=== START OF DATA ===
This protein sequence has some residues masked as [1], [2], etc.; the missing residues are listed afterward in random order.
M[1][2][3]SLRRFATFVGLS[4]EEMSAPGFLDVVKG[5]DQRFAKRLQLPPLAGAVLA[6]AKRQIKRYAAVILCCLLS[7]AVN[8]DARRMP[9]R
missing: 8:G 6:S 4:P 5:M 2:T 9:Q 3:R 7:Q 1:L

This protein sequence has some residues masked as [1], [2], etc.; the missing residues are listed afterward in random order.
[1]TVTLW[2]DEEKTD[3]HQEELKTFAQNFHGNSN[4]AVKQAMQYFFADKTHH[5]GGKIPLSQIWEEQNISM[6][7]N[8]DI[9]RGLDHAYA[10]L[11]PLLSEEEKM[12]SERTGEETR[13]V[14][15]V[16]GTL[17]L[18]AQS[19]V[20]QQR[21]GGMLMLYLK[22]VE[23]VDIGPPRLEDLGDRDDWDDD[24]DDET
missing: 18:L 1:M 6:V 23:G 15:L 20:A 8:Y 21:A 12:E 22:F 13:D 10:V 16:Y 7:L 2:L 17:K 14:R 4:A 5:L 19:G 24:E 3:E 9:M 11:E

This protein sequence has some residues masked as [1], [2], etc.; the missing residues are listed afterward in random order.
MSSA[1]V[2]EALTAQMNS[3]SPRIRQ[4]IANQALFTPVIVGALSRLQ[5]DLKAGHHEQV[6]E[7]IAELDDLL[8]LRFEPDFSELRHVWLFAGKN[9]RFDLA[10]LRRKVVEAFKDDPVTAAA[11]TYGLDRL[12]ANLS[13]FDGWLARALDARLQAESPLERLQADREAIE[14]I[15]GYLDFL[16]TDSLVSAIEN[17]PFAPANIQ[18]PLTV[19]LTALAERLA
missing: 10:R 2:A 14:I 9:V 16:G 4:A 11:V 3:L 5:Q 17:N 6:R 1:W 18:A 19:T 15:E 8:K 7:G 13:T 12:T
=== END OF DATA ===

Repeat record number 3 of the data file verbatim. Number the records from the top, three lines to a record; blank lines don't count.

This protein sequence has some residues masked as [1], [2], etc.; the missing residues are listed afterward in random order.
MSSA[1]V[2]EALTAQMNS[3]SPRIRQ[4]IANQALFTPVIVGALSRLQ[5]DLKAGHHEQV[6]E[7]IAELDDLL[8]LRFEPDFSELRHVWLFAGKN[9]RFDLA[10]LRRKVVEAFKDDPVTAAA[11]TYGLDRL[12]ANLS[13]FDGWLARALDARLQAESPLERLQADREAIE[14]I[15]GYLDFL[16]TDSLVSAIEN[17]PFAPANIQ[18]PLTV[19]LTALAERLA
missing: 10:R 2:A 14:I 9:V 16:G 4:A 11:V 3:L 5:Q 17:N 6:R 1:W 18:A 19:T 15:E 8:K 7:G 13:T 12:T